Managing the day-to-day operations of a house of worship, you’re probably looking for simple, cost-effective ways to promote your programs and services as well as create a sense of community. Here’s one you may not have thought of: adding a dash of color to your printed materials.
Black text on a white page is an efficient way to communicate basic information, but you likely want to do more than just inform people—you want to inspire them. While color can help you make an emotional connection, the key is to choose wisely.
Here are nine good color choices and how they can bring new life to your printed materials.
Studies have shown that yellow actually triggers the release of serotonin, one of the chemical’s responsible for happiness and contentment. Maybe that’s why smiley faces are always bright yellow! Use yellow to highlight good news or as a background to attract attention.
Tip: In the Christian faith, yellow is a symbol of youth, happiness, hospitality and love.1 This is a good color to use in materials for your youth worship groups.
Orange symbolizes strength, playfulness, ambition, and youthfulness. Orange has as much of the same feeling of cheerful exuberance as yellow, making it a good alternative if you want to do something new.
If you want to command attention, red is the color for you! It’s been proven that the color red escalates the body’s metabolism, making it a good choice for promoting events with food! Use red in your headlines or your to call attention to special dates or deadlines.
Tip: In the Jewish faith, red represents joy and happiness.2 It’s a good color to use on signage for community events to encourage attendance.
Combine blue and red and you get purple: the color of kings. Purple can make the reader feel cool, calm and prosperous. This is a good color to use when you’re advertising a special event, especially around important seasons.
Tip: In the Christian faith, the color purple symbolizes trust and patience.1 Consider it for use in donation materials, or in materials that promote the celebration of Advent and Lent as it’s the color of the season of penance.3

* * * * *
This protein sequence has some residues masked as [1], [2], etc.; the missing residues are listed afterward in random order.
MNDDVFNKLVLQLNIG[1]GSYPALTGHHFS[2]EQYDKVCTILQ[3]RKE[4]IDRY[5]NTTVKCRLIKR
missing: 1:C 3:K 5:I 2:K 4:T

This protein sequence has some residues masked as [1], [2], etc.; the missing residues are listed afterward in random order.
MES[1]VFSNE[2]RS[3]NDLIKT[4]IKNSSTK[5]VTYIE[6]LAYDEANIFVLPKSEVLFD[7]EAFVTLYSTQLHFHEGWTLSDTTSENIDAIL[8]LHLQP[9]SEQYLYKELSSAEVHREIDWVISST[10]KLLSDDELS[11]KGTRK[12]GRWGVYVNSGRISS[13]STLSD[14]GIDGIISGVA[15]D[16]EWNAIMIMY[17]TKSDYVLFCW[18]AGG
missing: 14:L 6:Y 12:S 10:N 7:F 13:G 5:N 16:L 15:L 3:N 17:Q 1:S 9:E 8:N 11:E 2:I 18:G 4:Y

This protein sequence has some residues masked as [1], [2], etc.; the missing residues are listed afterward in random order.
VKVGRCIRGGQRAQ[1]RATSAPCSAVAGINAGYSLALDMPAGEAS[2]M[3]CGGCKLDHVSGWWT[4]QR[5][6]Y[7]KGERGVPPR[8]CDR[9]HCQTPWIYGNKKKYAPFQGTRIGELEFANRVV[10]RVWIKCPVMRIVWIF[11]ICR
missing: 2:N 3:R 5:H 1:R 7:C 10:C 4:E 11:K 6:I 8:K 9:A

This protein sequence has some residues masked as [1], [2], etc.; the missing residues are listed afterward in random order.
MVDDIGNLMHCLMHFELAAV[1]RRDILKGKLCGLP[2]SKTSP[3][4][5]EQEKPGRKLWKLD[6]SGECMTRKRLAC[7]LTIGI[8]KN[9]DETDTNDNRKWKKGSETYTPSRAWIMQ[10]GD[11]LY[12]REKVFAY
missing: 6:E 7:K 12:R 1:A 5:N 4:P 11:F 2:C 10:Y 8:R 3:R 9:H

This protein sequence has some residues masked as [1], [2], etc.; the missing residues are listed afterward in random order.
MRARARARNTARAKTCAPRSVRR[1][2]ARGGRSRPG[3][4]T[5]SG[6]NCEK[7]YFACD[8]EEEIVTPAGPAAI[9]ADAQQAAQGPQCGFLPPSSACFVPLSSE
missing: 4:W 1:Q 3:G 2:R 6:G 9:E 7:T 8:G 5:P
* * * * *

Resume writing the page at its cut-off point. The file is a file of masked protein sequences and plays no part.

Blue creates a calm, contemplative atmosphere. It’s the color of a pristine lake, or a cloudless sky. It’s also most people’s favorite color. This can be a good color to use to promote your adult programs or services.
Tip: In Judaism, blue is often used for Hanukkah decorations, but its significance is deeper. Blue represents the sky and spirituality3 and would be a good color choice for materials about your services and synagogue.
As the most dominate color in nature, green represents fertility and abundance. It’s associated with growth involving that other kind of green—money. And it’s one of the easiest colors for the human brain to recognize. .
Tip: In the Islamic faith, green is a sacred color, symbolizing life and nature4 as well as the color worn by the inhabitants of paradise.3 Use it in your development and outreach efforts.
Brown is a conservative color, representing humility and quiet confidence. As a neutral shade, brown is useful in balancing out brighter colors.
Tip: In the Christian faith, brown is symbolic of the earth and and signifies humility and a connection to God.1 This is a good color to use when sharing the story of your house of worship.
As the ultimate neutral color, gray selflessly intensifies any color next to it, helping adjacent colors to “pop.” Gray communicates strength, sturdiness and longevity.
Tip: In the Christian faith, gray signifies dignity and honor.5 However, it’s also considered an unemotional color.6 Gray can be a good color to use with brighter colors, such as yellow or red, for adult outreach programs.
Every detail helps when it comes to your worship materials. Colors effect mood, and can help spark participation in your programs or events from your community. Examine your choices carefully when designing your next flyer or program brochure. It can help increase the success of your visual communication tools
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